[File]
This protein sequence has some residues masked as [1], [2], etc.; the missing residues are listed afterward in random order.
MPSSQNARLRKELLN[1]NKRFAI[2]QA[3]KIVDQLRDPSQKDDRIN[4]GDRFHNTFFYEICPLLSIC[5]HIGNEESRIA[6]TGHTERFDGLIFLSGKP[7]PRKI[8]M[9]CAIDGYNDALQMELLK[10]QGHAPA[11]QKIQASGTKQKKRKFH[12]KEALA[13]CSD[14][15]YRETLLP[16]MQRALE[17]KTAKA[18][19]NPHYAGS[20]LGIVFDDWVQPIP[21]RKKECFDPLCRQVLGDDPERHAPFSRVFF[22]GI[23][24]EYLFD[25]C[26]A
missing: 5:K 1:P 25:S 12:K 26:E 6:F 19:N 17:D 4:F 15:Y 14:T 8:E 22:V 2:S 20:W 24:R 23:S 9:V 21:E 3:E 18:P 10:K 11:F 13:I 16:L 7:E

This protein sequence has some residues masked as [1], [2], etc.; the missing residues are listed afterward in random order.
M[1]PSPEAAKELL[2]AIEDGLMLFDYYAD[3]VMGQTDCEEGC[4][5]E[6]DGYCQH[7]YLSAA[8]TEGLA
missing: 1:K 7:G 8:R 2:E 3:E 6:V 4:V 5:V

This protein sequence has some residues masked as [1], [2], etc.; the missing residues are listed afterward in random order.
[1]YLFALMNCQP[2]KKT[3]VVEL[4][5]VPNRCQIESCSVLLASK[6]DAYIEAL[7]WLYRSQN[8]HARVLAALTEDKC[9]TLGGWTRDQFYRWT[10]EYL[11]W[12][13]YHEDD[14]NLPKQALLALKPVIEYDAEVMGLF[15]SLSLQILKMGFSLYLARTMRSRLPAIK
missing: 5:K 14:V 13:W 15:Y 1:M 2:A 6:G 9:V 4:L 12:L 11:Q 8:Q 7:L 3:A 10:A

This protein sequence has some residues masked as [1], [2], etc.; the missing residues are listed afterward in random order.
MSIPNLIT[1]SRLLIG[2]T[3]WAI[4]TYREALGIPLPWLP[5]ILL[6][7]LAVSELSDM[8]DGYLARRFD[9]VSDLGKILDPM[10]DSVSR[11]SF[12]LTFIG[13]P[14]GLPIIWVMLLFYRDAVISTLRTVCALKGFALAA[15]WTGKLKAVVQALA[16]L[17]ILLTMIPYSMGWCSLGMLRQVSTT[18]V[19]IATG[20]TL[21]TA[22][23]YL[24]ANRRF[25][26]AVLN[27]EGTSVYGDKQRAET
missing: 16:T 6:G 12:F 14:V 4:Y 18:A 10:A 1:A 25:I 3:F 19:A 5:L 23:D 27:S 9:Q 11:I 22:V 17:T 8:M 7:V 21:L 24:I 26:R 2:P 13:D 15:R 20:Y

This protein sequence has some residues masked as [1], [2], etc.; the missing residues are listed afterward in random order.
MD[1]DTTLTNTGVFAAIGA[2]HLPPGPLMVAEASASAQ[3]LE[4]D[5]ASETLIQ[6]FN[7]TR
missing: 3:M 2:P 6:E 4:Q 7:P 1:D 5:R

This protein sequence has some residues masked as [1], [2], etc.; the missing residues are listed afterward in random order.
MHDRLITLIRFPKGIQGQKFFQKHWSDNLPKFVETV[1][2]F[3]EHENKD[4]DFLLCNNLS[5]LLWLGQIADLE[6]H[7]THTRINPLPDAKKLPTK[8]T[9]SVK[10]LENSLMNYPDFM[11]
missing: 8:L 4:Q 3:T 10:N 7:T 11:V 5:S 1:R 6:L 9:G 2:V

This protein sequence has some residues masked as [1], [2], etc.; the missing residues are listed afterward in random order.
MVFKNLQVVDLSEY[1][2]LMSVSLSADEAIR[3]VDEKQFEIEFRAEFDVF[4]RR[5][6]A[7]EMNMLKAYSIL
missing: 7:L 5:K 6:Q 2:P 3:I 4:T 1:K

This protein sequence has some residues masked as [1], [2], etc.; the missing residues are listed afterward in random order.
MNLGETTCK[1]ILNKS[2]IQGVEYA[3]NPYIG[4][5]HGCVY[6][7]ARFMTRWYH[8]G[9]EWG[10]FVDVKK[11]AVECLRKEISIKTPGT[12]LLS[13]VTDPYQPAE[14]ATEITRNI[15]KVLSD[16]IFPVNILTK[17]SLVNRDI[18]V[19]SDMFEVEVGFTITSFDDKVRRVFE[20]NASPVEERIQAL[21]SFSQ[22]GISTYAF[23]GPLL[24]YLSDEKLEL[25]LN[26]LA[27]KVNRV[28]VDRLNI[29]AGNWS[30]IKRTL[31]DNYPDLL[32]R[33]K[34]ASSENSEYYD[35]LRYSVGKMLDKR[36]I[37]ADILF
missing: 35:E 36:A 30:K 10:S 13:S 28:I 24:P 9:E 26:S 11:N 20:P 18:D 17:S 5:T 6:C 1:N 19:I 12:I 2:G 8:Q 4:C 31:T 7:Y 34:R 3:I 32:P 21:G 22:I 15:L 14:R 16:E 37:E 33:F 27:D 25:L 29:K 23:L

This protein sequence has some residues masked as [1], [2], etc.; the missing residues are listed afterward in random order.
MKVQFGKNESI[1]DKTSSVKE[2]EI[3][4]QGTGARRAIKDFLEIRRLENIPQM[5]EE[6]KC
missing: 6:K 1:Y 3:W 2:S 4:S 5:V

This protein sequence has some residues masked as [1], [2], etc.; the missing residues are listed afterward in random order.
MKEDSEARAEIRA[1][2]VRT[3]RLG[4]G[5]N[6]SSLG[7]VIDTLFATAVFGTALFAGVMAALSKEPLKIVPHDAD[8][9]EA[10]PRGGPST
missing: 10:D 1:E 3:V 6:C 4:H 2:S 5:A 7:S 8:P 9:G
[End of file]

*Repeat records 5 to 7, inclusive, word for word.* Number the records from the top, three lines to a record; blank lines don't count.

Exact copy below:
This protein sequence has some residues masked as [1], [2], etc.; the missing residues are listed afterward in random order.
MD[1]DTTLTNTGVFAAIGA[2]HLPPGPLMVAEASASAQ[3]LE[4]D[5]ASETLIQ[6]FN[7]TR
missing: 3:M 2:P 6:E 4:Q 7:P 1:D 5:R

This protein sequence has some residues masked as [1], [2], etc.; the missing residues are listed afterward in random order.
MHDRLITLIRFPKGIQGQKFFQKHWSDNLPKFVETV[1][2]F[3]EHENKD[4]DFLLCNNLS[5]LLWLGQIADLE[6]H[7]THTRINPLPDAKKLPTK[8]T[9]SVK[10]LENSLMNYPDFM[11]
missing: 8:L 4:Q 3:T 10:N 7:T 11:V 5:S 1:R 6:L 9:G 2:V

This protein sequence has some residues masked as [1], [2], etc.; the missing residues are listed afterward in random order.
MVFKNLQVVDLSEY[1][2]LMSVSLSADEAIR[3]VDEKQFEIEFRAEFDVF[4]RR[5][6]A[7]EMNMLKAYSIL
missing: 7:L 5:K 6:Q 2:P 3:I 4:T 1:K